For the first tasting of the new year, Eli Cannon's Tap Room in Middletown whet the crowd's thirst with the most recent offerings (and some classics) from Harpoon Brewery. On draught this past Tuesday, I found their Leviathan Uber Bock, Winter Warmer, IPA, 100 Barrel Docesna Hop Harvest Ale, and Harpoon Cider waiting for me, the perfect antidote to the whipping winter winds outside.
Roger Wilson was the man on hand to pour the beer, and he gladly filled me in on the history, mission, and mindset of Harpoon Brewery. Wilson was born in Munich and so right from a young age he has had a certain appreciation for good beer! He started out in the finance department of Harpoon, but "The work was good, but I was more eager to get out of the office and talk to people," he explained to me laughing. After that he moved to where he is now: the account manager for Connecticut. Wilson has been working for Harpoon for two years.
Harpoon Brewery was opened in Boston back in 1986 by Dan Kenary and Rich Doyle. There is now a sister brewery in Vermont as well, which just took over the old Catamount Brewery building when the latter went out of business. Harpoon was started with an original vision for beer that would be good and organic (green, way before it was popular), tasted great, and could be enjoyed by lots of people. The idea for Kenary and Doyle to open Harpoon came about when, after traveling the world and experiencing a vast array of beers, they were sitting at a bar in Boston. They looked at the tap handles and realized that all of the beer in America (by far and large) tasted exactly the same!
The guys' original plan (which is still pretty much followed today) was to offer a solid staple of beer while also offering variety for their customer. They applied for and got the first brewery license in the Boston area and then continued to produce good beer at a staggering rate. This gave rise to the inception of the brewery and their now iconic Harpoon Ale. The rest is history: Long Trail has become as much a Boston institution as Samuel Adams is, and not to mention their firm standing in the Vermont beer scene as well.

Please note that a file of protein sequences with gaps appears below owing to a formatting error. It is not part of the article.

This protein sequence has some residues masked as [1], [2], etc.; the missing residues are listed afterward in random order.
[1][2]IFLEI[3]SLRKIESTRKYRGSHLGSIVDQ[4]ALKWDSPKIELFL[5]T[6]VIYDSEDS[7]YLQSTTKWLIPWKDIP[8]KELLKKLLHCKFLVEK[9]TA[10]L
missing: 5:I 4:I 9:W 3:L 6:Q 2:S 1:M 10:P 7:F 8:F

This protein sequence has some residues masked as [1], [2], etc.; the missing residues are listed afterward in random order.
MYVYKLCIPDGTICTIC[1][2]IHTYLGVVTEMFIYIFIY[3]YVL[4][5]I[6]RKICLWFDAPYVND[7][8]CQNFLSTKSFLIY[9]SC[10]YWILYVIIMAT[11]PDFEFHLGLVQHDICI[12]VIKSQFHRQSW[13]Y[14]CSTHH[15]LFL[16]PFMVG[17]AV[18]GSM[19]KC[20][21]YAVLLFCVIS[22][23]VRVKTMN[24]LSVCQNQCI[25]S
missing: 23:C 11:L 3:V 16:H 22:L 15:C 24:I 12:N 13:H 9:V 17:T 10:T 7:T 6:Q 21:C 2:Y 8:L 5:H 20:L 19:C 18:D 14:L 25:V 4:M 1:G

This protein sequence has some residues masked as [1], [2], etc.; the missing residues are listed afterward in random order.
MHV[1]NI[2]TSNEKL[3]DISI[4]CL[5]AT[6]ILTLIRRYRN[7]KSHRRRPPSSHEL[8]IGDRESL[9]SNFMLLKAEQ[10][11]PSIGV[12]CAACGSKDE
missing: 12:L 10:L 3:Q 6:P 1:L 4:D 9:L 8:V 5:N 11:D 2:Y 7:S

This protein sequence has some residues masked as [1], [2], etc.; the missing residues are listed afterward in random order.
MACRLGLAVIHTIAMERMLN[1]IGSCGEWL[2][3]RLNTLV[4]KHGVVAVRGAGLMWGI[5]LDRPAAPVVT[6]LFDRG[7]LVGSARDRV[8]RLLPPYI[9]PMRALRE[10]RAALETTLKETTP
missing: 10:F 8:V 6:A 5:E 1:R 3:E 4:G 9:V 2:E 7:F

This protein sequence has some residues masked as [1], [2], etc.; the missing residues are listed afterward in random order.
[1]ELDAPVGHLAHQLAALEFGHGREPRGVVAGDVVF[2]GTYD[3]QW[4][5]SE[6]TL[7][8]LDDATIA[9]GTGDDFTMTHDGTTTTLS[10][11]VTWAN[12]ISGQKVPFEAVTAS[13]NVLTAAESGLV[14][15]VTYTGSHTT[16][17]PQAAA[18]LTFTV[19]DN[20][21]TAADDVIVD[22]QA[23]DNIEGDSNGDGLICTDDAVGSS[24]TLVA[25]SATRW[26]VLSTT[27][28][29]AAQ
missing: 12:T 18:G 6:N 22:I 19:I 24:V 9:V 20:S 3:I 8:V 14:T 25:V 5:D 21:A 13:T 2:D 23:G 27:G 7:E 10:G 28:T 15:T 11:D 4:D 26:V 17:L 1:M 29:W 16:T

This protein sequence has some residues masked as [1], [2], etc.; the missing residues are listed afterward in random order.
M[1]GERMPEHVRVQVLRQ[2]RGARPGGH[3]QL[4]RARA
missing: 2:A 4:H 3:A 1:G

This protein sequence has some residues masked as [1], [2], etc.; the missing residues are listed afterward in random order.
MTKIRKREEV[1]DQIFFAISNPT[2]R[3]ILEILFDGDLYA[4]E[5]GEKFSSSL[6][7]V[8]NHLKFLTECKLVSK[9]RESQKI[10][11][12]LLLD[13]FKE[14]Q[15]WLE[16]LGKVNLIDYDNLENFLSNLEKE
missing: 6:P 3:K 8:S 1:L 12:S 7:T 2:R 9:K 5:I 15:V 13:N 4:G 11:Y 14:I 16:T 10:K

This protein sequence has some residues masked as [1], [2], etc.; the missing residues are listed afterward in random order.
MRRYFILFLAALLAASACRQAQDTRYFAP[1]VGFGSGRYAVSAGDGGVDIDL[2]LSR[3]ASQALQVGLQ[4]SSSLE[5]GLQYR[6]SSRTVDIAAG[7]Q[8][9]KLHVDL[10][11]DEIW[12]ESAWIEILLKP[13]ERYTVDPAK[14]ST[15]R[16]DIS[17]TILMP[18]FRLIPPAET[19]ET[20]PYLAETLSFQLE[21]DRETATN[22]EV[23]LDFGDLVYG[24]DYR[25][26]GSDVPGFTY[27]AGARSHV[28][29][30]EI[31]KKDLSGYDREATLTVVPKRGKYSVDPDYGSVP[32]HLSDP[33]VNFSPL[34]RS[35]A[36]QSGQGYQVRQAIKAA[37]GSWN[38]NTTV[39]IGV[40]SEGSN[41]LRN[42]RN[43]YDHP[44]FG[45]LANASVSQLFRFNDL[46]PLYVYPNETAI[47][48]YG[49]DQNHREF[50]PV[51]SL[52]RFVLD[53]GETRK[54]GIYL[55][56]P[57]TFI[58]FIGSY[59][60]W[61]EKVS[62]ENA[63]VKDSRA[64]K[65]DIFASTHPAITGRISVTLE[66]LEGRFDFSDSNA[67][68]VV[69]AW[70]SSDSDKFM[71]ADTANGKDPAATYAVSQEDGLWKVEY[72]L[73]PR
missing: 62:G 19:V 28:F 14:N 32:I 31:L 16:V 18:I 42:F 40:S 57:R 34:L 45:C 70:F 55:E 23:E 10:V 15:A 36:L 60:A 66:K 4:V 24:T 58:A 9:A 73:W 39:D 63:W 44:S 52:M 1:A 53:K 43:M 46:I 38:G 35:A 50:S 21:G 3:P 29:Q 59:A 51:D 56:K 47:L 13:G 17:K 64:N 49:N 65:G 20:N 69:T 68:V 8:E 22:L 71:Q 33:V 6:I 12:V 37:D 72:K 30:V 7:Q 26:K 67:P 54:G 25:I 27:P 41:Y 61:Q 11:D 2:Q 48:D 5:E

Wilson said that the biggest reason for Harpoon's success and longevity was that they could read their customers' wants. In the '80s when many breweries inundated the market with beers that few people could approach or appreciate, Harpoon made sure to tailor their beer to the drinker, and slowly weened their way into higher end "artsy-fartsy" beer.
Their infamous IPA (a great example of a staple beer), which is now a flagship beer for them, was originally an extremely well-received seasonal. When they ran out of it, they recieved so many angry letters demanding the beer back, that they dutifully reinstated the IPA as a main line beer: a prestige that it still holds to this day.
Harpoon is special, as Wilson explains it, because they foster a very positive company culture. It is the type of brewery where, on any given day, the owner may be hanging out with the line workers at the plant and anyone could go right up and have a chat with them! Harpoon is focused on solid growth: they want to build a respected brand that is recognized for its quality product. Wilson said that Harpoon really wants to be known by quality, and not necessarily size. Harpoon also wants to be known as a company that gives back regularly.
The idea of giving back was punctuated by the most interesting program that Wilson told me about: "Harpoon Helps." This is the community service arm of the company; they help out multitudes of projects such as animal shelters, food drives, and many other local charitable organizations that Harpoon regularly searches for. Wilson describes this a program to negate any bad images that may come to mind when people mention breweries.
The company really rallies behind charitable work and considers it one of the main purposes of the brewery at this point. The seriousness of Harpoon Helps is even reflected on Harpoon's website. Right on the top bar, along with other main information of the brand is a direct link to the Harpoon Helps site where all of their recent endeavors are documented!
Harpoon is a great example of a brewery that was formed around a community and, as they grew, they never forgot about the importance of serving the people around them. I have enjoyed Harpoon's beer as long as I can remember and it was great talking with Wilson during this past tasting. I knew that Harpoon was in touch with different races and charity rides, but I had no idea that they had an entire arm of the corporation that did nothing but philanthropic interests. If anything this makes me enjoy Harpoon all the more. I would highly suggest you to swing by the Harpoon Helps website and check out the full extent of their outreach
For more information on the beers present, please follow the link to my blog: Malted Musings.